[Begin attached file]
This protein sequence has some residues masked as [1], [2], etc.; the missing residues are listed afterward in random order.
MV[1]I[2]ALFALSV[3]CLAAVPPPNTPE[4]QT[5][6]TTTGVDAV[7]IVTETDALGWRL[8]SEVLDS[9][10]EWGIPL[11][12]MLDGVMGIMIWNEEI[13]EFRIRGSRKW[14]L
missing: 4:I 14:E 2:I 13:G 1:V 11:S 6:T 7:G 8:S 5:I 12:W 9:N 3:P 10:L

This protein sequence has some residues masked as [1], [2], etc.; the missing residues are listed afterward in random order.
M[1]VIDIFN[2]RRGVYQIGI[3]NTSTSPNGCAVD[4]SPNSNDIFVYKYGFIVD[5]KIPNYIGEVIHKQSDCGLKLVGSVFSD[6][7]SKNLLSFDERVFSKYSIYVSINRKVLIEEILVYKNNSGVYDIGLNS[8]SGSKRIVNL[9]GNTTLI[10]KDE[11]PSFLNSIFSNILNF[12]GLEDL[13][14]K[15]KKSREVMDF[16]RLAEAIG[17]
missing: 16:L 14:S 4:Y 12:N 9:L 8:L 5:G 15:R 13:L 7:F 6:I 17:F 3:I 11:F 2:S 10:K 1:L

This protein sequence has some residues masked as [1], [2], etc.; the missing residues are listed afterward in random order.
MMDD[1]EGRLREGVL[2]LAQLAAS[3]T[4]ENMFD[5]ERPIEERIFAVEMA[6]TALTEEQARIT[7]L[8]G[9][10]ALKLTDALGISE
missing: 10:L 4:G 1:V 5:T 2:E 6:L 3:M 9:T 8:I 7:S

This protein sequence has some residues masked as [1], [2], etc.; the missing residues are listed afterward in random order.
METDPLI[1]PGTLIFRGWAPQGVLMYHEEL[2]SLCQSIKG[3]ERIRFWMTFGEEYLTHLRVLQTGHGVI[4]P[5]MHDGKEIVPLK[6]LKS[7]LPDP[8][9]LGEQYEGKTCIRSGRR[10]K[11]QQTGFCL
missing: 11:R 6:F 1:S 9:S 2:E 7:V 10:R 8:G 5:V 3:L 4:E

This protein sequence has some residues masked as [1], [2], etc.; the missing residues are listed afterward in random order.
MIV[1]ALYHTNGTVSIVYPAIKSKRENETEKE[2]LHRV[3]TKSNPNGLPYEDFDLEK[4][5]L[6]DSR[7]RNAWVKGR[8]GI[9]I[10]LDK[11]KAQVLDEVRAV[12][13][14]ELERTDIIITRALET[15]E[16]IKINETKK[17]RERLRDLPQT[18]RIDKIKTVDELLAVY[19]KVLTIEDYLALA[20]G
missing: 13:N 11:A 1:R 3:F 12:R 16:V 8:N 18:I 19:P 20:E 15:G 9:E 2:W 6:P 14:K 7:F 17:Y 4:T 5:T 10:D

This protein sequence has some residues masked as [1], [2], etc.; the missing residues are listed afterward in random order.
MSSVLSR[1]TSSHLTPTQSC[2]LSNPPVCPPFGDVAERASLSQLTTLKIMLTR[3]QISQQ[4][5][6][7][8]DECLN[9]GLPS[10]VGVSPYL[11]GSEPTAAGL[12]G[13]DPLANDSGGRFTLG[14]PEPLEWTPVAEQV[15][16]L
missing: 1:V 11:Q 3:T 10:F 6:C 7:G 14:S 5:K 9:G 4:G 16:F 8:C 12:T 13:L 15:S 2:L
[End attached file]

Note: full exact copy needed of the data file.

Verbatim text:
This protein sequence has some residues masked as [1], [2], etc.; the missing residues are listed afterward in random order.
MV[1]I[2]ALFALSV[3]CLAAVPPPNTPE[4]QT[5][6]TTTGVDAV[7]IVTETDALGWRL[8]SEVLDS[9][10]EWGIPL[11][12]MLDGVMGIMIWNEEI[13]EFRIRGSRKW[14]L
missing: 4:I 14:E 2:I 13:G 1:V 11:S 6:T 7:G 8:S 5:I 12:W 9:N 3:P 10:L

This protein sequence has some residues masked as [1], [2], etc.; the missing residues are listed afterward in random order.
M[1]VIDIFN[2]RRGVYQIGI[3]NTSTSPNGCAVD[4]SPNSNDIFVYKYGFIVD[5]KIPNYIGEVIHKQSDCGLKLVGSVFSD[6][7]SKNLLSFDERVFSKYSIYVSINRKVLIEEILVYKNNSGVYDIGLNS[8]SGSKRIVNL[9]GNTTLI[10]KDE[11]PSFLNSIFSNILNF[12]GLEDL[13][14]K[15]KKSREVMDF[16]RLAEAIG[17]
missing: 16:L 14:S 4:Y 12:N 9:L 8:L 5:G 15:R 13:L 7:F 6:I 17:F 3:I 11:F 2:S 10:K 1:L

This protein sequence has some residues masked as [1], [2], etc.; the missing residues are listed afterward in random order.
MMDD[1]EGRLREGVL[2]LAQLAAS[3]T[4]ENMFD[5]ERPIEERIFAVEMA[6]TALTEEQARIT[7]L[8]G[9][10]ALKLTDALGISE
missing: 10:L 4:G 1:V 5:T 2:E 6:L 3:M 9:T 8:I 7:S

This protein sequence has some residues masked as [1], [2], etc.; the missing residues are listed afterward in random order.
METDPLI[1]PGTLIFRGWAPQGVLMYHEEL[2]SLCQSIKG[3]ERIRFWMTFGEEYLTHLRVLQTGHGVI[4]P[5]MHDGKEIVPLK[6]LKS[7]LPDP[8][9]LGEQYEGKTCIRSGRR[10]K[11]QQTGFCL
missing: 11:R 6:F 1:S 9:S 2:E 7:V 10:R 8:G 5:V 3:L 4:E

This protein sequence has some residues masked as [1], [2], etc.; the missing residues are listed afterward in random order.
MIV[1]ALYHTNGTVSIVYPAIKSKRENETEKE[2]LHRV[3]TKSNPNGLPYEDFDLEK[4][5]L[6]DSR[7]RNAWVKGR[8]GI[9]I[10]LDK[11]KAQVLDEVRAV[12][13][14]ELERTDIIITRALET[15]E[16]IKINETKK[17]RERLRDLPQT[18]RIDKIKTVDELLAVY[19]KVLTIEDYLALA[20]G
missing: 13:N 11:A 1:R 3:F 12:R 16:V 8:N 18:I 19:P 20:E 15:G 9:E 2:W 6:P 14:K 7:F 17:Y 4:T 5:T 10:D

This protein sequence has some residues masked as [1], [2], etc.; the missing residues are listed afterward in random order.
MSSVLSR[1]TSSHLTPTQSC[2]LSNPPVCPPFGDVAERASLSQLTTLKIMLTR[3]QISQQ[4][5][6][7][8]DECLN[9]GLPS[10]VGVSPYL[11]GSEPTAAGL[12]G[13]DPLANDSGGRFTLG[14]PEPLEWTPVAEQV[15][16]L
missing: 1:V 11:Q 3:T 10:F 6:C 7:G 14:S 5:K 9:G 4:G 16:F 8:C 12:T 13:L 15:S 2:L